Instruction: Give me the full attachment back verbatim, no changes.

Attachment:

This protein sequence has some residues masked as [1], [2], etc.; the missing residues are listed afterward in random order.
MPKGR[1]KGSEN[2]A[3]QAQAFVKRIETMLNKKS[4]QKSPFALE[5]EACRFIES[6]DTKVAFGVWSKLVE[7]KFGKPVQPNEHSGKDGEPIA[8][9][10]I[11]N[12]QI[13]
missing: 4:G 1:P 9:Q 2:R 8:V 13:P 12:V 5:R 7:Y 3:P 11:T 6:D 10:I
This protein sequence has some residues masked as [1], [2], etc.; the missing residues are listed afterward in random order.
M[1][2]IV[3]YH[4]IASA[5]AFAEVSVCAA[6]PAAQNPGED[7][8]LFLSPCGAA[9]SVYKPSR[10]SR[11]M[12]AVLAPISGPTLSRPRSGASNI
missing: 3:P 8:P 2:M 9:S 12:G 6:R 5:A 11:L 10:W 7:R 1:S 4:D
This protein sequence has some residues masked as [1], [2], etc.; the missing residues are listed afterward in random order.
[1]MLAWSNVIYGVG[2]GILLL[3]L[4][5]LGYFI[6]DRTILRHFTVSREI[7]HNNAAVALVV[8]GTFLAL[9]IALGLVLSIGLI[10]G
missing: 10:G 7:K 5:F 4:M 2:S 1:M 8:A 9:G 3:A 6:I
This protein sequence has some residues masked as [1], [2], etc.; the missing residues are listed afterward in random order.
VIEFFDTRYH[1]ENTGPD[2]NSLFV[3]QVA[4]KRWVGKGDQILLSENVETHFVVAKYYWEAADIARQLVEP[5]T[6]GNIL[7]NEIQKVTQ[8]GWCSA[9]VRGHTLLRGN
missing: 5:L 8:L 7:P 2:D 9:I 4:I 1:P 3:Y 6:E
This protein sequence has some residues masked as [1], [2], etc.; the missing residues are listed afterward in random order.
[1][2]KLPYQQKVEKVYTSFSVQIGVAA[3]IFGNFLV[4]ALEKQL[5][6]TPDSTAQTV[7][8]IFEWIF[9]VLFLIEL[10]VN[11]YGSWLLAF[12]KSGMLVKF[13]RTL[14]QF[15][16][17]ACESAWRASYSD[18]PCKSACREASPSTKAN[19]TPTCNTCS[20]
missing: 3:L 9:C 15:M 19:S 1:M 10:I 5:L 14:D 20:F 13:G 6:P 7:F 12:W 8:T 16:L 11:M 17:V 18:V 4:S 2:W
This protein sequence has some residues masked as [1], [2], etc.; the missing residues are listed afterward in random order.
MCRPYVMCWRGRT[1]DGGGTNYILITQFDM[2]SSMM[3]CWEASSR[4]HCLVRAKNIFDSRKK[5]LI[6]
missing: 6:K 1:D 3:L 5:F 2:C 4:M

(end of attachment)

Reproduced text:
This protein sequence has some residues masked as [1], [2], etc.; the missing residues are listed afterward in random order.
MPKGR[1]KGSEN[2]A[3]QAQAFVKRIETMLNKKS[4]QKSPFALE[5]EACRFIES[6]DTKVAFGVWSKLVE[7]KFGKPVQPNEHSGKDGEPIA[8][9][10]I[11]N[12]QI[13]
missing: 4:G 1:P 9:Q 2:R 8:V 13:P 12:V 5:R 7:Y 3:P 11:T 6:D 10:I
This protein sequence has some residues masked as [1], [2], etc.; the missing residues are listed afterward in random order.
M[1][2]IV[3]YH[4]IASA[5]AFAEVSVCAA[6]PAAQNPGED[7][8]LFLSPCGAA[9]SVYKPSR[10]SR[11]M[12]AVLAPISGPTLSRPRSGASNI
missing: 3:P 8:P 2:M 9:S 12:G 6:R 5:A 11:L 10:W 7:R 1:S 4:D
This protein sequence has some residues masked as [1], [2], etc.; the missing residues are listed afterward in random order.
[1]MLAWSNVIYGVG[2]GILLL[3]L[4][5]LGYFI[6]DRTILRHFTVSREI[7]HNNAAVALVV[8]GTFLAL[9]IALGLVLSIGLI[10]G
missing: 10:G 7:K 5:F 4:M 2:S 1:M 8:A 9:G 3:A 6:I
This protein sequence has some residues masked as [1], [2], etc.; the missing residues are listed afterward in random order.
VIEFFDTRYH[1]ENTGPD[2]NSLFV[3]QVA[4]KRWVGKGDQILLSENVETHFVVAKYYWEAADIARQLVEP[5]T[6]GNIL[7]NEIQKVTQ[8]GWCSA[9]VRGHTLLRGN
missing: 5:L 8:L 7:P 2:D 9:I 4:I 1:P 3:Y 6:E
This protein sequence has some residues masked as [1], [2], etc.; the missing residues are listed afterward in random order.
[1][2]KLPYQQKVEKVYTSFSVQIGVAA[3]IFGNFLV[4]ALEKQL[5][6]TPDSTAQTV[7][8]IFEWIF[9]VLFLIEL[10]VN[11]YGSWLLAF[12]KSGMLVKF[13]RTL[14]QF[15][16][17]ACESAWRASYSD[18]PCKSACREASPSTKAN[19]TPTCNTCS[20]
missing: 3:L 9:C 15:M 19:S 1:M 10:I 5:L 14:D 20:F 13:G 6:P 7:F 12:W 8:T 16:L 11:M 17:V 18:V 4:S 2:W
This protein sequence has some residues masked as [1], [2], etc.; the missing residues are listed afterward in random order.
MCRPYVMCWRGRT[1]DGGGTNYILITQFDM[2]SSMM[3]CWEASSR[4]HCLVRAKNIFDSRKK[5]LI[6]
missing: 6:K 1:D 3:L 5:F 2:C 4:M